Like

Report

At what point does the curve have maximum curvature? What happens to the curvature as $x \rightarrow \infty ?$

$$y=e^{x}$$

The curve $y=e^x$ has maximum curvature at $x=\ln \left(\frac{1}{\sqrt{2}}\right)$. Curvature $\kappa(x)\rightarrow 0$ as $x\rightarrow\infty$.

You must be signed in to discuss.

Oregon State University

Harvey Mudd College

University of Michigan - Ann Arbor

Boston College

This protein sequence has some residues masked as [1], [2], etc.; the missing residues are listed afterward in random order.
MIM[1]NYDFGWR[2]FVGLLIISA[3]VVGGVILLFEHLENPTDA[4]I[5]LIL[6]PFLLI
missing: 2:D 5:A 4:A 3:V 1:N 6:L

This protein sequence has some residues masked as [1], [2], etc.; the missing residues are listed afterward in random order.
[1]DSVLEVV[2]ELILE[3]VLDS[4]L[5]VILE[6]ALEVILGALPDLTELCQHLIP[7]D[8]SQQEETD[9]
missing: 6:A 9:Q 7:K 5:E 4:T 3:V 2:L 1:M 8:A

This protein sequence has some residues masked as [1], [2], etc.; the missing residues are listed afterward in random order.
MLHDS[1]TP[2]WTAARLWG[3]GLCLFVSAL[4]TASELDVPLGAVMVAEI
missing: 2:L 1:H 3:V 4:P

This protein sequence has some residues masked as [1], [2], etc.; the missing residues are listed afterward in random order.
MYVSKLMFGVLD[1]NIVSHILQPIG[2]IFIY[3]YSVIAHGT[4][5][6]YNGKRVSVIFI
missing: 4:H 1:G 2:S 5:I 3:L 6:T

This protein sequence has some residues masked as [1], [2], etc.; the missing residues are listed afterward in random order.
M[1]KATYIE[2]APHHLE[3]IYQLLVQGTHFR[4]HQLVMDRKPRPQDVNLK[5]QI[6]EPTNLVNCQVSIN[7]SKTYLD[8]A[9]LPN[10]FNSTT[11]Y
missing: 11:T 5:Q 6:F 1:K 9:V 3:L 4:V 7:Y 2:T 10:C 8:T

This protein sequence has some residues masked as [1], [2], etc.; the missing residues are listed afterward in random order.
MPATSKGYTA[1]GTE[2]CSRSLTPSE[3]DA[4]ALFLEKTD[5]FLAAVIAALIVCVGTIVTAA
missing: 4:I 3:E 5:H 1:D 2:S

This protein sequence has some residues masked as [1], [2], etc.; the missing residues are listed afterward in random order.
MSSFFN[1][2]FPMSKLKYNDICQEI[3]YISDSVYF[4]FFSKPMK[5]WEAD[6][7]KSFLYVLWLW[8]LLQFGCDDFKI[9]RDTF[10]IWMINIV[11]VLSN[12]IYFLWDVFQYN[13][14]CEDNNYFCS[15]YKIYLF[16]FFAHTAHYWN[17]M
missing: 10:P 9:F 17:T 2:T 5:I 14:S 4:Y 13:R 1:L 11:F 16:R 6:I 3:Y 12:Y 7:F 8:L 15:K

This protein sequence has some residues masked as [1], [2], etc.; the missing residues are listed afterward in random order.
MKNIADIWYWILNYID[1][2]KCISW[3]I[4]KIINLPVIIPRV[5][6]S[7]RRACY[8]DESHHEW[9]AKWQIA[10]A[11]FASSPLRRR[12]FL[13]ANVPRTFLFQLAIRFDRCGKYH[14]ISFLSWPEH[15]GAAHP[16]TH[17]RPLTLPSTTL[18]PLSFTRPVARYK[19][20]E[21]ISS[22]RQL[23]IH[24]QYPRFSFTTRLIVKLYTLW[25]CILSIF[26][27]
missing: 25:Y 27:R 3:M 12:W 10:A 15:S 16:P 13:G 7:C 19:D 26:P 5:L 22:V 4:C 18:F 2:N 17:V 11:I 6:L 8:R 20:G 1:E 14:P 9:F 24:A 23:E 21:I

in this problem. We want Teoh evaluate what At what value of X. The curve y equals e to the power of X has maximum curvature. And we also want to take a look at what happens when X approaches infinity. Look at what happens to the curvature. So first thing, we're going to use the formula on the right hand side, Teoh, find the curvature, the formula for the curvature of this, uh, this function. Why? So we're gonna need our first and second derivative. Let's go ahead and take those. It happens to be pretty easy in this case, because the derivative of each of the power of X is eat of the power of X, and so is the second derivative. So now we can use the formula to find the formula for curvature cap. So Kappa of exc equals the absolute value of y double prime over one plus, why prime square to the power of three halves in our denominator. So if we substitute the appropriate values in, we're gonna have absolute value of each of the X power in the numerator and the denominator whereto have one plus e to the power of X squared in the entire denominator raised to the three halfs power. Let's simplify that a little bit. So in the numerator, we're just gonna have a positive, uh, E to the power of X because that quantity is always going to be positive. So we don't need to incorporate the absolute value signs anymore. And then our denominator is going to be one plus e to the power of two X all raised three house power. And because we're gonna be finding the maximum of the function. Kappa, I like to use the product rule as opposed to the quotient rule. So we're gonna go ahead and write this as e to the power of X times one plus eat of the power of two X to the negative three house power. So let's go ahead and find where that maximum occurs. We're gonna look at the first derivative of the curvature or first derivative of the function Kappa. So if we look at the first function, E g of x times, the derivative of the second or gonna look it U to the power of X times negative three halves times one plus either the power of two X to the negative five halves Power times the derivative of the inside function, which is gonna be two times e to the power of two X. Using our chain rule there and then derivative of the first function is e to the power of X. And we multiply that by the second function needed about one plus e to the power of two X to the negative three House power. And we can go ahead and write that out a little bit more simply So our twos were going to cancel out here, will have negative three times e to the power of three X Combining are like terms times one plus eat of the power of two X to the negative five House power Plus you the power of X times one plus eat of the power of two X with the entire quantity to the negative three House power. And because we're trying to find the critical point for this derivative, we're gonna refer the function Kapo, we're gonna set this equal to zero. Now, what we can do is I'm gonna add this to both sides, so we're gonna end up with each of the power of x times one plus e to the power of two X to the negative three halves power on the left hand side and three times e to the power of three x times one plus e to the power of two X to the negative five House power on the right hand side. I can divide both sides by e to the power of X and then divide both sides by one plus e to the power of two X to the negative five house power. So in the right hands are on the left hand side. Eat of the power of X. Um, that simplifies over U to the power of X that simplifies to one and then these two base terms of the same. So we're going Teoh, combine our Judum or exponents appropriately. So we're gonna end up with one plus eat of the power of two x, all of the power of one, or I can just remove those parentheses. We don't have to write the X moment of one, but on the right hand side, these air going, those terms are gonna cancel and we're gonna be left with three times. Eats the power of two X um, because of the length terms. So then we can subtract eat of the power of two X from both sides so they end up with one equals three. Ah, actually, one equals two times e to the power of two X. If I divide both sides by two, will end up with 1/2 equals e the power of two X and we still wanna solve this for X. What I'm gonna do is I'm gonna take the natural log of both sides. So on the left, I'm gonna have natural log of 1/2. Now the rate I'm gonna have natural log of e to the power of two X, which we know that the natural log, which is a log base e and the e inside it are going to cancel. Essentially. So we're gonna end up with natural log. 1/2 equals two x. So then we're gonna have if I divide both sides by two, will have X equals 1/2 times natural log of 1/2. Now remember our exponents rules allow us to take this 1/2 on the outside and write it as the exponents of the natural log argument so you could have natural log of 1/2 raised to the 1/2 power which is just the square root of 1/2. So I'm gonna rewrite this as natural log of one over squared of to I think that's the most compact way of writing it. So we know that a critical point for Capital of X occurs here at natural log one over right to, but we need to verify that it's a maximum. So verify that a max occurs at natural log of one ever squared of to. So if I think about are derivative capital prime and her values of X, our function, why equals e to the power of X that can take any value of X were not restricted on our domain here. So I'm gonna think about, um, my my number line Ask such. So I want to see what happens to my derivative around the points or at the points around natural log of one ever to which is approximately negative 10.35 And we know that at that point, the derivative of the curvature is equal to zero. So what I could do is I could look at a point a bit below that. I'm gonna look at negative one, cause it's easy toe plug in and I'm gonna look a zero. Ah, point a little bit above it to see what's happening to my derivatives. So they look at keep or Kappa prime of negative one. You can plug that in using your calculator, but you should get something that's approximately 0.195 So we see that we have a positive derivative, um, this value of X and then if I look at copper prime of zero, you should get approximately negative 0.177 So we have a negative derivative after that critical point. So we can think about that. That refers to our function Kappa as something that has a positive slope. It's increasing. It hits are critical point with the slip of zero and then starts decreasing again. So we know that we do have a maximum. So we can say that why equals eat of Power X has maximum curvature at X equals natural log of one over route to, and that's the first part of our problem. So it also asked us What happens to the curvature is exit purchase infinity. So what we can look at is the sorry about that. The limit as X approaches infinity of the curvature, which is represented by Kapo of X So we can rewrite. This is the limit as X approaches infinity of e to the power of X over one plus e to the power of two X to the three house power. And we can see that inner denominator. The degree or the power of are our value are constantly e The power is have a higher degree essentially that are numerator. So it's gonna be increasing faster and our denominator than it will in our numerator as extra purchase infinity. So what we can see is that this limit is going to equal zero. So as a result, we can say that the curvature capital of X approaches zero as x a purchase. Infinity